Hoping to galvanize their base further, Republicans are casting the midterm elections as a golden opportunity to fire Senate Majority Leader Harry Reid, the Nevada Democrat who has served as lead blocker for President Obama’s liberal agenda on Capitol Hill and chief opponent of GOP legislation.
The attacks are being espoused inside and outside the Capital Beltway and could become staples of the Republican message as the party looks to pick up the six seats needed to take the Senate gavel out of Mr. Reid’s hands.
On Wednesday, Republican National Committee Chairman Reince Priebus described Mr. Reid as “dirty” and “unethical.”
The RNC circulated a memo that played up a Federal Election Commission inquiry into campaign cash that Mr. Reid reimbursed after using the money to purchase gifts for his granddaughter.
Ford O’Connell, a GOP strategist, said Mr. Reid, a former boxer and ex-chairman of the powerful Nevada Gaming Commission, likely relishes being “best bodyguard that president Obama has.” He said Republicans are targeting the Nevada Democrat in hopes of sustaining the momentum they have built in recent months attacking Mr. Obama and his signature legislative achievement, theAffordable Care Act.
“You need another quiver in the arrow to keep the grass roots energized. Not to mention, it is one heck of a fundraiser,” Mr. O’Connell said. “Reid has been a check on the Republican House while simultaneously pushing President Obama’s agenda.”
Read more from Seth McLaughlin at The Washington Times
North Carolina has a Republican candidate capable of unseating Democratic incumbent Kay Hagen provided he can survive the primary season with enough resources left for the general election, Republican strategist Ford O'Connell says.
O'Connell told J.D. Hayworth and John Bachman on "America's Forum" on Newsmax TV that he believes Thom Tillis has what it takes to give the GOP the crucial victory it needs if it is to gain control of the Senate in the fall midterm elections if he can avoid a drawn-out primary.
Tillis, North Carolina's state House Speaker, faces four other candidates in the May 6 primary, including physician Greg Brannon, and Baptist minister Mark Harris, who has tea party backing. If Tillis doesn't clear the 40 percent mark in the primary, he will be forced into a runoff against another Republican on July 15.
"Right now Thom Tillis is leading but he's only polling about 20 or 25 percent," O'Connell said. "If he doesn't get 40 percent then he's going to have a run-off. The question is, the rest of the candidates are a little bit more conservative and do the votes of the other candidates coalesce when they actually have a run-off in July? I think this is heading to a primary run-off and then we're going to see who emerges after that."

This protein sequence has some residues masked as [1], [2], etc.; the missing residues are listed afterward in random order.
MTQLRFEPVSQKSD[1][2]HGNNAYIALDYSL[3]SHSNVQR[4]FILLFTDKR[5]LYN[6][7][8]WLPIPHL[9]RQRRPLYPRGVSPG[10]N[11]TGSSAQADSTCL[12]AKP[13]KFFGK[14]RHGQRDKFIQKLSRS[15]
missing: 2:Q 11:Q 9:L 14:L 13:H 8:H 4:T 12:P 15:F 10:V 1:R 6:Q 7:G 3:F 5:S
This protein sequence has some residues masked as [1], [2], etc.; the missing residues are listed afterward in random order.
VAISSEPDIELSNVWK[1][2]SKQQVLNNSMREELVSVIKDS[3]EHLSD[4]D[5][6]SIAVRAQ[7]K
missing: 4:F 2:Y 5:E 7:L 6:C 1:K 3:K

Read more from Joe Battaglia at Newsmax.com
Republican Rep. Tom Cotton has a tough road ahead if he is going to defeat the incumbent name-you-know in a key Arkansas Senate race that figures to go down to the wire, GOP strategist Ford O'Connell says.
O'Connell told J.D. Hayworth, and John Bachman on "America's Forum" on Newsmax TV that Cotton will have to pull out all the stops if he is to unseat Democratic Sen. Mark Pryor, who has held his seat for 13 years and is the son of popular former governor and Sen. David Pryor.
"Well, for Democrats in Arkansas, particularly in the last 10 years, what's happened here is those who've been sort of an institution like the Pryors have been able to get away with a few things that most candidates couldn't," O'Connell said Wednesday.
"Remember, these are the Pryors they know, and when you're in the state race — again, when it's a name you know and a name you've trusted over time, it always gives you an advantage.
"Really, Tom Cotton the Republican is looking for any way to sort of dislodge Pryor, and Pryor is going to play a little bit of a cat-and-mouse game with him."
Read more from Joe Battaglia at Newsmax.com
Harry Reid of Nevada, the top Democrat in the Senate, isn’t on the ballot this November. But Republicans are effectively trying to put him there.
By going after Senator Reid, the theory goes, Republicans will make him poisonous to Democratic senators in tough reelection battles around the country – the very Democrats Reid needs to hold onto the majority leader job.
Republicans say the tactic worked in 2010, when they made “Fire Pelosi” the rallying cry in their effort to retake the House and boot then-Speaker Nancy Pelosi out of the speaker’s chair. The Democrats got skunked, and Speaker Pelosi got demoted.